A TOTAL of 8,000 new apartments and almost-completed houses, valued at 3.6bn, across more than 100 building developments in the greater Dublin region remain to be sold as the last stage of the spring buying season gets under way following the Easter weekend.
The estimates, which were prepared by leading property figures in the capital for the Sunday Tribune, are the first glimpse of the challenge that faces house builders after sales of new homes all but came a stand still up to the end of last year. The figures also give an insight into the exposure Irish banks still face in loans to residential building schemes in the capital and surrounding commuting counties, including parts of east Meath, east Kildare, southern Louth, and north Wicklow.
However, the lenders, builders and agents will be cheered by evidence that the unsold stock of new homes overhanging the capital's new housing market has been reduced significantly since builders started slashing prices on their new build schemes in recent weeks. Leading property agents and builders, who did not wish to be named, said that the overhang of new homes and apartments has fallen by 2,000 units since the start of the year.
"The peak was 10,000 units of unsold new housing units at the end of last year. But since Christmas many developers completely smashed their prices.
New homes are selling at last and we have reached the bottom now in terms of prices and that has stimulated sales, " a senior property figure said.
"Practically nothing sold this time last year, " he added.
Established builders Albany Homes, Park Developments, Capel Developments and Manor Park Homes either cut prices of apartments by up to 100,000 or marketed new homes in headline grabbing promotions at competitive prices since January.
Experts say prices have been cut by 15-25% in some schemes in the last three months. Significantly, increased supply has stopped as few big schemes have started but it will take some time for the stock to be cleared. Property agents hope that new home prices will start creeping up at end of this year as the overhang of unsold stock in some city areas is cut.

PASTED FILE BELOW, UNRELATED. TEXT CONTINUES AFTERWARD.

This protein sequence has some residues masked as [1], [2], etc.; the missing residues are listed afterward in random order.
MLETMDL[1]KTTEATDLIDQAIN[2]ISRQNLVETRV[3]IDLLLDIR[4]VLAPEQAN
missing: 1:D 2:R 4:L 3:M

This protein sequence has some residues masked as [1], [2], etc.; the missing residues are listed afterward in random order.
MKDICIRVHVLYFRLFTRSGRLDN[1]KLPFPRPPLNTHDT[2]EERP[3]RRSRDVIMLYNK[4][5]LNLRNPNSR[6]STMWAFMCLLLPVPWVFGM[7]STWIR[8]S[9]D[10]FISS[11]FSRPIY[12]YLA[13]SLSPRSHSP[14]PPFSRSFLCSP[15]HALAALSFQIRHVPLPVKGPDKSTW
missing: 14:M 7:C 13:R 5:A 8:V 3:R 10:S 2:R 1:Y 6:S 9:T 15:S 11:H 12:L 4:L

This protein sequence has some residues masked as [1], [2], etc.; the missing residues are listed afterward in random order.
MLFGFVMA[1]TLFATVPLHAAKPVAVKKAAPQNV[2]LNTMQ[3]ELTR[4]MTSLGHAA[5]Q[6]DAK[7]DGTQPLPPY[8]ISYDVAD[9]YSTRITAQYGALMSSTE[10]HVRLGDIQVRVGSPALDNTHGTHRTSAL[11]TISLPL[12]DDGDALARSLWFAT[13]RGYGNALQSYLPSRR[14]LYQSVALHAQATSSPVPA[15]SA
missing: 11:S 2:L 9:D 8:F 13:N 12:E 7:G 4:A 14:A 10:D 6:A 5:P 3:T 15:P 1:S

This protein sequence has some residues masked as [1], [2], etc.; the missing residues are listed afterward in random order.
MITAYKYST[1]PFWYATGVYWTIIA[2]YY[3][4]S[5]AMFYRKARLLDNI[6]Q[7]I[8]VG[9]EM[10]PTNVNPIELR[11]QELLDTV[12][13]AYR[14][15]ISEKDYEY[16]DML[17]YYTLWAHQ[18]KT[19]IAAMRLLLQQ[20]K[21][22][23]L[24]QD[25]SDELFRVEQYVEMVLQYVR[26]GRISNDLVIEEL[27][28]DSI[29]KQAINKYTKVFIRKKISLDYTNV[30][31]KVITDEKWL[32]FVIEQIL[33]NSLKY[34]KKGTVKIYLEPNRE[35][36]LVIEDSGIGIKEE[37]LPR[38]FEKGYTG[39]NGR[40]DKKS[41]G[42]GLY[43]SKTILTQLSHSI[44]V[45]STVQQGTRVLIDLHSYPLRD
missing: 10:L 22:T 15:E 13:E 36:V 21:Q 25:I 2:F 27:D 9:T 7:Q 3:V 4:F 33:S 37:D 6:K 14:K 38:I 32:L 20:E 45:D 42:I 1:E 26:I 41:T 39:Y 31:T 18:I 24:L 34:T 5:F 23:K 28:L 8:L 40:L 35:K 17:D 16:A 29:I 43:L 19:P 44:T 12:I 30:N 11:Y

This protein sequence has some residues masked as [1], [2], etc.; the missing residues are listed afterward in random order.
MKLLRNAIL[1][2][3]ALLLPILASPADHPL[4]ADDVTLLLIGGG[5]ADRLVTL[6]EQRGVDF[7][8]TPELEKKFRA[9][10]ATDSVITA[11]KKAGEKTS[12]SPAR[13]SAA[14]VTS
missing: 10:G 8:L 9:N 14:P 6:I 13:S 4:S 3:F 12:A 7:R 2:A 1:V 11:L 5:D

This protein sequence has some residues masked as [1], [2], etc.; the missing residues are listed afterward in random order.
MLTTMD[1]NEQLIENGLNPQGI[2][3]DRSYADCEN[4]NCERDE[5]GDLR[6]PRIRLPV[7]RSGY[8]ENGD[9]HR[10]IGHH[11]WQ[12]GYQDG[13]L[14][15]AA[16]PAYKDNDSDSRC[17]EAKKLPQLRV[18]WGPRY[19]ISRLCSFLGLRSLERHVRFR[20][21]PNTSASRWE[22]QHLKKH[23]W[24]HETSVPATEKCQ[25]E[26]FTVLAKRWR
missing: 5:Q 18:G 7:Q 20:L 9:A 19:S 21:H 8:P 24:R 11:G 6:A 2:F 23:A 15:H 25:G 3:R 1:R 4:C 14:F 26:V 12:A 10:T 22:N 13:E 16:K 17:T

On sales of second homes, leading agents said that the picture was mixed across four broad price bands.
Simon Ensor, director at Sherry FitzGerald, said sales activity for second homes costing up to 500,000 had "definitely" been stimulated by the budget cuts in stamp duty and was "quite active and busy".
Sales of houses of 500,000 to 1m had improved considerably from this time last year but remained "patchy" in the capital, Ensor said, as potential buyers have delayed purchases or remained nervous about selling their existing homes.
Activity in house sales valued at 1m to 3m had also improved but was "the most difficult of the four" bands, he said.
Ensor added that sales of second homes above 3m to 10m "had remained remarkably resilient".
Ronan O'Driscoll, a director at Savills Hamilton Osborne King, said: "I think that next year will show an increase in prices, as supply of housing dries up."
Paul Murgatroyd, economist and partner at Douglas Newman Good, said the length of time it took houses to sell in Ireland, from first marketing to initial agreement, had increased to an average of 115 days last August from only 47 days at the peak of the housing boom in mid-2006. At the end of 2007, the average time to sale had stretched to 132 days.
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